Review: Having come off the back of Moriarty Book I was sucked straight into this world. It is impressive to feel it is not a Doyle classic because the language Horowitz’s uses is so authentic. This is more of the classic style I would say Sherlockian fans are use to with Watson as the narrator. The classic characters are there. Sherlock, Watson, Lestrade, Mrs Hudson and Brother Mycroft. Horowitz keeps the relationship between each character true.

The plot is well written with many twists and turns. There is a good balance of fast pace chases and masterful criminal thinking. The story has many layers of mysterious set in the victorian era. One of the main difference is the take on the Irregulars. They are not portrayed as the cheeky, street-gang but are pitied for their poverty and the harshness of their lives wrapped in with the ‘House of Silk’.

The ‘House of Silk’ turns out to be a gentleman’s club abusing children. It is well hidden and when revealed is a shock. I think it is a story that Doyle could not write but the modern author could. I was shocked as a reader this was the outcome as we were believed it was an all boys school where the teachers wanted what was best for their students. The way the truth is uncovered is well written and a good adventure.

Even though I read this second, it has a place on my bookcase. Its a good read, if you wish to order ‘House of Silk click here as we all know, ‘The Game is Afoot!’.

© Chris Bird Photography 2016

Book Review: Moriarty

Author: Anthony Horowitz
Read between: Christmas Holidays 2015
Number of pages: 362 with a bonus Strand Short Story ‘The Three Monarchs’
ISBN: 1409129519
Format: Paperback
Published: 5th November 2015
Publisher: Orion Paperback
Rating: 


‘Horowitz takes up the Conan Doyle baton and creates a suitably stylish and twisty detective story’ –
 SUNDAY MIRROR

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A well received christmas gift that sparked my Sherlock addiction and spurred me onto creating a blog to record and share the wonderful books I am reading. It was a completely refreshing take on the typical Sherlock Holmes style hence the title. Horowitz is known for his Alex Rider books. This is Horowitz second offering in his Holmes series.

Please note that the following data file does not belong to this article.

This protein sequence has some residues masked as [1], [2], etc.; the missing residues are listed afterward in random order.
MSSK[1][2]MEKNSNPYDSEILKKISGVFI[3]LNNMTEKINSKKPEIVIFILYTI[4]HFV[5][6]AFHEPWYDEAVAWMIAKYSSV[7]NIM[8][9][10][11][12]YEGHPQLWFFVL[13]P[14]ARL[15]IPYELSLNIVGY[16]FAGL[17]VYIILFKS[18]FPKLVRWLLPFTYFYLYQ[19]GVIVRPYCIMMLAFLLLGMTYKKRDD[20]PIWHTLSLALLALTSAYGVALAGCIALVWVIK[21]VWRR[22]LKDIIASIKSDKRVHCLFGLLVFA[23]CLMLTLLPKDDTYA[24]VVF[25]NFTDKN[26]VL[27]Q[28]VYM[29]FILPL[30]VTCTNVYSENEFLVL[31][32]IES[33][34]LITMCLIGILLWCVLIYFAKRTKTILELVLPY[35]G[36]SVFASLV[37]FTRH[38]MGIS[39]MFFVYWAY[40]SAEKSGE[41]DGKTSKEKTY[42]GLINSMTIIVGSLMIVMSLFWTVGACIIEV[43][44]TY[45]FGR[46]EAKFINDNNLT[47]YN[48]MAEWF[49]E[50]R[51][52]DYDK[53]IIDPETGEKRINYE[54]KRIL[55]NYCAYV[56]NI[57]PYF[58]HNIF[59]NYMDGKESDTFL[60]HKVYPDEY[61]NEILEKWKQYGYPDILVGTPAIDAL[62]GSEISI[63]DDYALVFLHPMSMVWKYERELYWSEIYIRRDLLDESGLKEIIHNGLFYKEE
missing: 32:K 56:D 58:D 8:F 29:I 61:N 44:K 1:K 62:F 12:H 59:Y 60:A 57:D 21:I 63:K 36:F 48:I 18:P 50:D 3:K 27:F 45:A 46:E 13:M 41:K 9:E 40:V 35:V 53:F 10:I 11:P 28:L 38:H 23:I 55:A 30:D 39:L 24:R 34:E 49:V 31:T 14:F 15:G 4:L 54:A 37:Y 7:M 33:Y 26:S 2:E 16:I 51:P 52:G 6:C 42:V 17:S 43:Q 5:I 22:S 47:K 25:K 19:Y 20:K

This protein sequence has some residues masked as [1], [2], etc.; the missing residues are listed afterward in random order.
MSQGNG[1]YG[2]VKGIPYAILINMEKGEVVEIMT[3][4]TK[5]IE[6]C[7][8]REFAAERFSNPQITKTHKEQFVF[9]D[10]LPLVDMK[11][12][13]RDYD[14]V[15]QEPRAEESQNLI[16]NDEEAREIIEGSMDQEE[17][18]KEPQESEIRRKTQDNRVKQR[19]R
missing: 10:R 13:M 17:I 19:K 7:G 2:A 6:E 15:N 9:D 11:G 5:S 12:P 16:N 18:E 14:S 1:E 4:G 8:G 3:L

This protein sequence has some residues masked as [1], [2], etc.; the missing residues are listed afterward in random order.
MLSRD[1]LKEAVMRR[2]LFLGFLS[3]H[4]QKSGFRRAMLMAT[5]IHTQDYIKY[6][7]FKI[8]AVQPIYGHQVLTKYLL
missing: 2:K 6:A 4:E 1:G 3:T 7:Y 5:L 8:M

Synopsis: Inspector Athelney Jones of Scotland Yard travels to Meiringen, Switzerland to view the body of one Professor James Moriarty, which has been pulled from the waters at the foot of the infamous Reichenbach Falls, I am sure you all know the story. Mr Holmes is also believed to be dead. He is joined – unexpectedly – by a Mr Frederick Chase of the Pinkerton’s Detective Agency who was pursued by Clarence Devereaux – a notorious New York criminal boss – across the Atlantic to a planned meeting with Moriarty. Together they return to London tracking their quarries’ last movements and known associates to a fateful nexus at the heartof the London underworld.

Review: The way I imagine this book ties into the Sherlock universe would be the sequence after The 2011 film “Shelock Holmes, A Game of Shadows” starring Robert Downey Jr. A recommended good movie.

Jones and Chase take on the famous role of Sherlock and Watson if somewhat diluted does try to reflect the Doyle-ian style banter. I found myself lapping up the pages as its fast pace kept me hooked.

The sharp string in the tail is when Chase ‘breaks the fourth wall’ and directly talks to us, that Chase is not really Chase and is in-fact Moriarty. He then spills into detail about why he took on the persona of Chase. It was to out smart the american criminal that had taken up resistance on Moriarty’s patch. He got access to police investigation and no one suspected a thing – not even the reader. No one knows what Moriarty looks like and it played all into his favour. I guess I am more of a Watson than a Sherlock but I did NOT see that coming despite the big clue on the front of the book.

A good read and a worthwhile story to add to my classic Sherlock stories.  Click Here to get your copy, have a cuppa and be sucked into this Holmes twist.

© Chris Bird Photography 2016